Thursday, April 14, 2005

Urbana's Ecological Construction Laboratory

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When most of us think about saving energy in our homes, we think about turning down the thermostat a few degrees in the winter, and maybe adding some insulation or better sealing windows and doors against drafts. Such measures really can help to cut power bills and keep indoor air temperatures comfortable. But they allow for only incremental reductions in the amount of energy a typical house requires.

To reduce energy use in homes and other buildings more dramatically, we really need to start at the planning stage. If we do that, says German-born Urbana architect Katrin Klingenberg, it’s possible to construct a single-family home that uses ninety percent less energy than that used by a house built to conventional standards. It is Klingenberg’s goal to see housing that meets this higher standard become the norm in the American Midwest.

In spring of 2002, Klingenberg and her husband Nicolas Smith located in Urbana intending to build such an energy-efficient home together. When Smith’s life was tragically cut short, Klingenberg decided to follow through on the dream they had shared, and build the house that Smith had designed. She also established the Ecological Construction Laboratory, or E-colab, a nonprofit organization dedicated to developing, implementing, and fostering the widespread adoption of highly energy-efficient and sustainable construction techniques.

The remarkable energy-efficiency of the house that Klingenberg built and now lives in is achieved by use of a design and construction techniques based on two simple objectives: minimizing thermal losses, and maximizing thermal gains.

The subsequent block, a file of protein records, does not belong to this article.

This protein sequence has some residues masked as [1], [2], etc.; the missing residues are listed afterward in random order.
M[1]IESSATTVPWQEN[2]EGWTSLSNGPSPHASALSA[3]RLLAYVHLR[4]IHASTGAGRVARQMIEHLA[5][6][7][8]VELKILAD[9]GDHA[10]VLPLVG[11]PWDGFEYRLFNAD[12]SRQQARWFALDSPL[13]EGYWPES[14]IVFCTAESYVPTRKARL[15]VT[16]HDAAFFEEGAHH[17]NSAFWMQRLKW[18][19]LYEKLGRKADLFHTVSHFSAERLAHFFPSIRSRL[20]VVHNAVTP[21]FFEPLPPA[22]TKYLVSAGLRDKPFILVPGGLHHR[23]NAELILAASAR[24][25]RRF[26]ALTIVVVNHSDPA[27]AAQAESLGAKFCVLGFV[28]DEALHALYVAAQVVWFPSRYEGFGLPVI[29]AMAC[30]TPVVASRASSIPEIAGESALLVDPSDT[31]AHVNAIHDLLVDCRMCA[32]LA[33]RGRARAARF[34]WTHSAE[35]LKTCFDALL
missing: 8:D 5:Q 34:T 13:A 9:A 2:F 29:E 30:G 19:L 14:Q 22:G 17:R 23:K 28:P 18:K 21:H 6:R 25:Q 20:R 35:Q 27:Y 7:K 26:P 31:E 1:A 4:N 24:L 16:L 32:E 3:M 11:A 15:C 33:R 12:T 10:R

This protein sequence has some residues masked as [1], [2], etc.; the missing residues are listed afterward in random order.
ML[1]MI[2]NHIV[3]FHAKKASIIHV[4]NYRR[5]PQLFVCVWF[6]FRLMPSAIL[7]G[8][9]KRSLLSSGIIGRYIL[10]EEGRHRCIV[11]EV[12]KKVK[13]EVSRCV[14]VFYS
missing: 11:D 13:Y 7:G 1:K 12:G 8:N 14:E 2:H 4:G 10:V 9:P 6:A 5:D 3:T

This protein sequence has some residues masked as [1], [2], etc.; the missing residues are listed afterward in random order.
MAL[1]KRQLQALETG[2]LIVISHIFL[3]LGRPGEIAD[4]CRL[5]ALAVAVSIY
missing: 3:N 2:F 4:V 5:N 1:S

Thermal losses are minimized by sealing the home completely against air leaks, and super-insulating the walls, floor, and ceilings, so that they prevent the transfer of heat up to three times as well as typical new construction.

Thermal gains are maximized by grabbing all of the free natural heating and cooling available. The house’s southern exposure is made up almost entirely of triple-pane windows, so that in winter, when the sun tracks low in the sky, the floor is warmed during the day and then slowly releases heat overnight. Klingenberg’s house also uses a highly efficient air exchanger for ventilation, which provides a constant flow of air from the outside with minimal loss of heating or cooling. Air coming into the exchanger is also conditioned by passing through an “earth tube,” a hundred-foot-long loop of plastic pipe buried six feet below the ground, where the temperature is a constant fifty-five degrees. Klingenberg’s house has no furnace; at the coldest times of year a heating element similar to the one in your hairdryer provides all the supplemental warming that’s needed.

Are you curious about the extra investment required to build a house that’s so energy-efficient it doesn’t need a furnace? Klingenberg estimates that her house cost roughly ten percent above the price of conventional construction, an amount that can be recovered in five years or so of energy savings. Once that initial investment is recouped, all of that money not spent on energy is money in the bank.

The idea behind Ecolab’s current project, a four-bedroom house to be built this year with financial assistance from the City of Urbana, is to extend the benefits of living in a super-energy-efficient home to a low-income family, and to demonstrate that such construction is viable right now, not in some distant future.